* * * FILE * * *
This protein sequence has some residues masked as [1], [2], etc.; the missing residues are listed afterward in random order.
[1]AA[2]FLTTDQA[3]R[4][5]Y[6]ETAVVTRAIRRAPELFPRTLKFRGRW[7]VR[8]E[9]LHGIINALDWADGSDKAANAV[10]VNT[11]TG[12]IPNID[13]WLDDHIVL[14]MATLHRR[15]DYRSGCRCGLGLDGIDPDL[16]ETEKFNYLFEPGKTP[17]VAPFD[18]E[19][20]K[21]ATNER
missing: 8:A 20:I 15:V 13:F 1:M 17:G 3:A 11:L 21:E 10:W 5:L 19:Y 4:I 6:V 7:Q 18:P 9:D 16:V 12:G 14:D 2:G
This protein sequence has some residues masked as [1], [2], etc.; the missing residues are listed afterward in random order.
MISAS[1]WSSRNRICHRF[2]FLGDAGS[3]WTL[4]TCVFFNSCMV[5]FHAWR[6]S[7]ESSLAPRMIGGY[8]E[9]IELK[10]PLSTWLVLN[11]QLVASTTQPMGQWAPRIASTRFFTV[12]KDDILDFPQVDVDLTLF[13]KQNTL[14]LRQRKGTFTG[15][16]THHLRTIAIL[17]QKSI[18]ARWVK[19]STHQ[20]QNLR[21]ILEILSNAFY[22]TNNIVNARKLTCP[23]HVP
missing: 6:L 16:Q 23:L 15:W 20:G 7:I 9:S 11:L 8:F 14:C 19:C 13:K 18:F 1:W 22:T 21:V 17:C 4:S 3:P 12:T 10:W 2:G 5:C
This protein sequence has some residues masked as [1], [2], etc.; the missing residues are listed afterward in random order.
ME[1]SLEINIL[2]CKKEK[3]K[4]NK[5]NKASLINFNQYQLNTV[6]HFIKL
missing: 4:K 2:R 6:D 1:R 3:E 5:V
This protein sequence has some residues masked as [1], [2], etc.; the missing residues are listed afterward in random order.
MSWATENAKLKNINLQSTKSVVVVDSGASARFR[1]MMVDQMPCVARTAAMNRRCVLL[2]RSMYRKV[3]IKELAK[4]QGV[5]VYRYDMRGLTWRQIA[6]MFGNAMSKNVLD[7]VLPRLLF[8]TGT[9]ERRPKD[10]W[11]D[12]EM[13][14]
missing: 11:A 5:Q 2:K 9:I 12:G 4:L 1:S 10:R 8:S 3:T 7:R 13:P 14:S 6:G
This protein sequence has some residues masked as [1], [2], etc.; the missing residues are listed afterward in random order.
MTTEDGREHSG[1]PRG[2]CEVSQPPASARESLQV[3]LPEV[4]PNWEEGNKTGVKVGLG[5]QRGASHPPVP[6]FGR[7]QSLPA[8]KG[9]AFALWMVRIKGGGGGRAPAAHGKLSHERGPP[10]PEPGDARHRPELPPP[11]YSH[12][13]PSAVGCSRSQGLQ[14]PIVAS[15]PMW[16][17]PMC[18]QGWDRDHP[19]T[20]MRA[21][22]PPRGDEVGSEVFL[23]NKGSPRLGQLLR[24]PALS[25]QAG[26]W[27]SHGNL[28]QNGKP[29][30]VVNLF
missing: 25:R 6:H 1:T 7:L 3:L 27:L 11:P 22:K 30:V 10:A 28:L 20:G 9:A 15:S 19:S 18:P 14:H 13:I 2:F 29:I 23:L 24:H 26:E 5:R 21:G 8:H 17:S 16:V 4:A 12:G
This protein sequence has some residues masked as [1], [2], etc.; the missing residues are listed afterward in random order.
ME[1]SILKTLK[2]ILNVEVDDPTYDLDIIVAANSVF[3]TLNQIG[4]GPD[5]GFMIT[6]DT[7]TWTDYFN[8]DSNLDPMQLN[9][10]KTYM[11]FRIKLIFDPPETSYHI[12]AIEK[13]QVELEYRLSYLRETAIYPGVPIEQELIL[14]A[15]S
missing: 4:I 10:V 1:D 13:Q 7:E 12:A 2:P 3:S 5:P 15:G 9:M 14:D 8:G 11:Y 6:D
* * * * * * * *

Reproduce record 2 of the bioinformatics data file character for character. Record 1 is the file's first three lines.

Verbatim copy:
This protein sequence has some residues masked as [1], [2], etc.; the missing residues are listed afterward in random order.
MISAS[1]WSSRNRICHRF[2]FLGDAGS[3]WTL[4]TCVFFNSCMV[5]FHAWR[6]S[7]ESSLAPRMIGGY[8]E[9]IELK[10]PLSTWLVLN[11]QLVASTTQPMGQWAPRIASTRFFTV[12]KDDILDFPQVDVDLTLF[13]KQNTL[14]LRQRKGTFTG[15][16]THHLRTIAIL[17]QKSI[18]ARWVK[19]STHQ[20]QNLR[21]ILEILSNAFY[22]TNNIVNARKLTCP[23]HVP
missing: 6:L 16:Q 23:L 15:W 20:G 7:I 9:S 11:L 8:F 14:C 19:C 13:K 18:F 1:W 22:T 21:V 17:C 4:S 3:P 12:T 10:W 2:G 5:C